Feb 06 , 2020
Sometimes the nine months of pregnancy can feel painfully long – as the baby grows, you grow more impatient to meet him or her. What will they look like? Will they have their Dad’s nose? (Hopefully not). Will they have their Grandpa’s musical talent? (Hopefully so). Will they be a peaceful sleeper from the get-go (don’t get your hopes up) or will they squawk like a deranged chicken every two hours? (Probably – but they grow out of it, we promise).
But the precious pregnancy time also seems to fly by as you get everything ready – the house, the nursery, the car etc. for the arrival of the cherished new-born. As dog owners, however, there is also the importance of preparing the dog for the imminent descent of a new human into the fold.
Dogs may well pick up on the growing excitement, but they will be wholly unprepared psychologically for the arrival of a new member of the pack – for them this thing lands on the doorstep overnight with no getting used to the idea! It can be quite dramatic for a dog as it may well mean an unexpected change in lifestyle, and a suddenly different day-to-day routine. Dogs, in general, are keen on knowing what comes next and what is expected of them: it gives them comfort and stability.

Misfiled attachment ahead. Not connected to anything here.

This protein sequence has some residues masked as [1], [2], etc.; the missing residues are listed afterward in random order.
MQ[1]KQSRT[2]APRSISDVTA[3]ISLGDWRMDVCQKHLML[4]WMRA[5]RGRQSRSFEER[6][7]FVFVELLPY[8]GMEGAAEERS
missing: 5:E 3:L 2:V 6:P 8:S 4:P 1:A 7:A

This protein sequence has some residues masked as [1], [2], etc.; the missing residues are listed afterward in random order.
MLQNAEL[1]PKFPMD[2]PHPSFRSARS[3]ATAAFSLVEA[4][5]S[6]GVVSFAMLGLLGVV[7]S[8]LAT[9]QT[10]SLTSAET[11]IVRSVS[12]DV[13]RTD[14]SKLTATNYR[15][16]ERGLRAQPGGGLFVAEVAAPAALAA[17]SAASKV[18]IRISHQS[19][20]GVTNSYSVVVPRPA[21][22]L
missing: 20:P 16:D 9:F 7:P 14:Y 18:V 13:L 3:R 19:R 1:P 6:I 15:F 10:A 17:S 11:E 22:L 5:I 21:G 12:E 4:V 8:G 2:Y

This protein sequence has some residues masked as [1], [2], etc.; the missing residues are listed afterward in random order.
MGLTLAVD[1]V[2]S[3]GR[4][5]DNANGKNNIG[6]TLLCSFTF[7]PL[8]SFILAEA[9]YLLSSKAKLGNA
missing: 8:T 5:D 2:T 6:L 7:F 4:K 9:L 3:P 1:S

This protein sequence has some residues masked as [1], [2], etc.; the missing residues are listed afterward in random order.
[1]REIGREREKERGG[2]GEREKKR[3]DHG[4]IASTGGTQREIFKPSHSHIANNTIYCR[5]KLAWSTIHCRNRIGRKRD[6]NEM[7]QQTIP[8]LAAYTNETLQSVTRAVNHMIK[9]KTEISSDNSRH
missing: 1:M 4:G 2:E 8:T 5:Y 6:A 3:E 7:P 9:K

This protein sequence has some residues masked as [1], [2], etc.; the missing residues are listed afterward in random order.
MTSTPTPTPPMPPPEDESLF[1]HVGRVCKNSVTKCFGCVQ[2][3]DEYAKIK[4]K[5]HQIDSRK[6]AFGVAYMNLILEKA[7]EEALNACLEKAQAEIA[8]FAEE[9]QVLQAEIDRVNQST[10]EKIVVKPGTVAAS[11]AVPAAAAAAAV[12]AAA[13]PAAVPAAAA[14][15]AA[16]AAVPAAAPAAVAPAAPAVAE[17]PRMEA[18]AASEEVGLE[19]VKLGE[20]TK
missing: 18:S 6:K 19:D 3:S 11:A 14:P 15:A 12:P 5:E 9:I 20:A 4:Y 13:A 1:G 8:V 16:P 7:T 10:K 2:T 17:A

A new baby can mean a host of changes in their well-known set-up: less attention, fewer or shorter walks, being left on their own for longer periods than before, certain rooms in the house being ‘out of bounds’ etc. In addition, babies bring with them a host of new smells and sounds.
“Son of a Sea Cook! I had never even thought about that!” We hear you say. (No? That phrase just us? It’s a good one though…feel free to try it out.) Well, the good news is that there is a lot that you can do to prepare your dog for the arrival of the new family member to ensure that pup is well prepared for bub. Here are a few ideas….
As with everything in life (when will we learn?) the earlier you start preparing your dog, the better. They will be able to adjust accordingly and at their own pace.